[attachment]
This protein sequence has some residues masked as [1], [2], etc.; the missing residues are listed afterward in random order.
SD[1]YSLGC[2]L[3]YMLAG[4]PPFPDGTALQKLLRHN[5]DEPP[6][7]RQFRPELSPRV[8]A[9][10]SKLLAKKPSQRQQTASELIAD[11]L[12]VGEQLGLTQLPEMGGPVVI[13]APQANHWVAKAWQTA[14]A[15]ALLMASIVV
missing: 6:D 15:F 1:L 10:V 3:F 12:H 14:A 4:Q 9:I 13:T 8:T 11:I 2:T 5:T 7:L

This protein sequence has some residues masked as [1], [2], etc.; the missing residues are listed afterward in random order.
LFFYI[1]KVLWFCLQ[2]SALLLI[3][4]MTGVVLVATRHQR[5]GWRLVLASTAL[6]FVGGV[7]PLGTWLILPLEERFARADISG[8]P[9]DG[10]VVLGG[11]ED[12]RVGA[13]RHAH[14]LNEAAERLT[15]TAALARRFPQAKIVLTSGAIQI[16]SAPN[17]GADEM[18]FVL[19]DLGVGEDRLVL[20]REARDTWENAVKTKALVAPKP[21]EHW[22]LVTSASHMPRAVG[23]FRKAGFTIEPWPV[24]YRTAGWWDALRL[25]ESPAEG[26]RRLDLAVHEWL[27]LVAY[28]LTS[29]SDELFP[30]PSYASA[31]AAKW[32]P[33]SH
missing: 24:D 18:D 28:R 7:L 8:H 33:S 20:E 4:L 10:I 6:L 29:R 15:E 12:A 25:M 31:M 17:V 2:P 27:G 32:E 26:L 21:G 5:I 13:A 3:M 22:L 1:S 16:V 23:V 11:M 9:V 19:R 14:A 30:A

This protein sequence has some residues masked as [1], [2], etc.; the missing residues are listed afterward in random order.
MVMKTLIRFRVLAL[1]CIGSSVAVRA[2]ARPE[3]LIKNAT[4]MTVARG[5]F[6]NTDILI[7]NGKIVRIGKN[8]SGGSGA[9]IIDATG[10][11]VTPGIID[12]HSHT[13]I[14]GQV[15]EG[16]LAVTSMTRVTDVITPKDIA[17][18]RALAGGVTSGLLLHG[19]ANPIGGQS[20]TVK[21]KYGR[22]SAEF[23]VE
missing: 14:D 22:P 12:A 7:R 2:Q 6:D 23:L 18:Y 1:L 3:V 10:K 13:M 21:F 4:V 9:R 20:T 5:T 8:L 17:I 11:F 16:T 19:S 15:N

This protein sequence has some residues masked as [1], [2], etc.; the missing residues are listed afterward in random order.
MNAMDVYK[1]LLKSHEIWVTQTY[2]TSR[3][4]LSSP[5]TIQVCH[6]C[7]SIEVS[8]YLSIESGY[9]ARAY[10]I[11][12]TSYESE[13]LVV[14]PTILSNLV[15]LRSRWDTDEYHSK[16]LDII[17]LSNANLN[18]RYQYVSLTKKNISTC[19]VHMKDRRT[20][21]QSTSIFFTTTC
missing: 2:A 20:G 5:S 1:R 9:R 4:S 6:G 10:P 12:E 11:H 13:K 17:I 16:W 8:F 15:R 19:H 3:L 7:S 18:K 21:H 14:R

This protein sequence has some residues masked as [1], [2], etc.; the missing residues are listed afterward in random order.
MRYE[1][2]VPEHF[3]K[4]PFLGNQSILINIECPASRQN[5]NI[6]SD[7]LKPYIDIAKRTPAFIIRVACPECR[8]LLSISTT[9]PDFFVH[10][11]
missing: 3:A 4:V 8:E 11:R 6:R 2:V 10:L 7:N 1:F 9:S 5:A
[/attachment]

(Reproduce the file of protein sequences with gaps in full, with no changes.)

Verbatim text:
This protein sequence has some residues masked as [1], [2], etc.; the missing residues are listed afterward in random order.
SD[1]YSLGC[2]L[3]YMLAG[4]PPFPDGTALQKLLRHN[5]DEPP[6][7]RQFRPELSPRV[8]A[9][10]SKLLAKKPSQRQQTASELIAD[11]L[12]VGEQLGLTQLPEMGGPVVI[13]APQANHWVAKAWQTA[14]A[15]ALLMASIVV
missing: 6:D 15:F 1:L 10:V 3:F 12:H 14:A 4:Q 9:I 13:T 8:T 11:I 2:T 5:T 7:L

This protein sequence has some residues masked as [1], [2], etc.; the missing residues are listed afterward in random order.
LFFYI[1]KVLWFCLQ[2]SALLLI[3][4]MTGVVLVATRHQR[5]GWRLVLASTAL[6]FVGGV[7]PLGTWLILPLEERFARADISG[8]P[9]DG[10]VVLGG[11]ED[12]RVGA[13]RHAH[14]LNEAAERLT[15]TAALARRFPQAKIVLTSGAIQI[16]SAPN[17]GADEM[18]FVL[19]DLGVGEDRLVL[20]REARDTWENAVKTKALVAPKP[21]EHW[22]LVTSASHMPRAVG[23]FRKAGFTIEPWPV[24]YRTAGWWDALRL[25]ESPAEG[26]RRLDLAVHEWL[27]LVAY[28]LTS[29]SDELFP[30]PSYASA[31]AAKW[32]P[33]SH
missing: 24:D 18:D 28:R 7:L 8:H 33:S 20:E 4:L 10:I 6:L 29:R 15:E 12:A 25:M 31:M 17:V 2:P 27:G 32:E 26:L 21:G 5:I 13:A 3:M 22:L 1:S 16:V 23:V 11:M 9:V 19:R 14:A 30:A

This protein sequence has some residues masked as [1], [2], etc.; the missing residues are listed afterward in random order.
MVMKTLIRFRVLAL[1]CIGSSVAVRA[2]ARPE[3]LIKNAT[4]MTVARG[5]F[6]NTDILI[7]NGKIVRIGKN[8]SGGSGA[9]IIDATG[10][11]VTPGIID[12]HSHT[13]I[14]GQV[15]EG[16]LAVTSMTRVTDVITPKDIA[17][18]RALAGGVTSGLLLHG[19]ANPIGGQS[20]TVK[21]KYGR[22]SAEF[23]VE
missing: 14:D 22:P 12:A 7:R 2:Q 6:D 23:L 18:Y 1:L 3:V 10:K 13:M 21:F 4:V 9:R 20:T 5:T 8:L 17:I 11:F 16:T 19:S 15:N

This protein sequence has some residues masked as [1], [2], etc.; the missing residues are listed afterward in random order.
MNAMDVYK[1]LLKSHEIWVTQTY[2]TSR[3][4]LSSP[5]TIQVCH[6]C[7]SIEVS[8]YLSIESGY[9]ARAY[10]I[11][12]TSYESE[13]LVV[14]PTILSNLV[15]LRSRWDTDEYHSK[16]LDII[17]LSNANLN[18]RYQYVSLTKKNISTC[19]VHMKDRRT[20][21]QSTSIFFTTTC
missing: 2:A 20:G 5:S 1:R 9:R 4:S 6:G 10:P 12:E 11:H 13:K 17:I 16:W 8:F 15:R 19:H 3:L 7:S 18:K 21:H 14:R

This protein sequence has some residues masked as [1], [2], etc.; the missing residues are listed afterward in random order.
MRYE[1][2]VPEHF[3]K[4]PFLGNQSILINIECPASRQN[5]NI[6]SD[7]LKPYIDIAKRTPAFIIRVACPECR[8]LLSISTT[9]PDFFVH[10][11]
missing: 3:A 4:V 8:E 11:R 6:R 2:V 10:L 7:N 1:F 9:S 5:A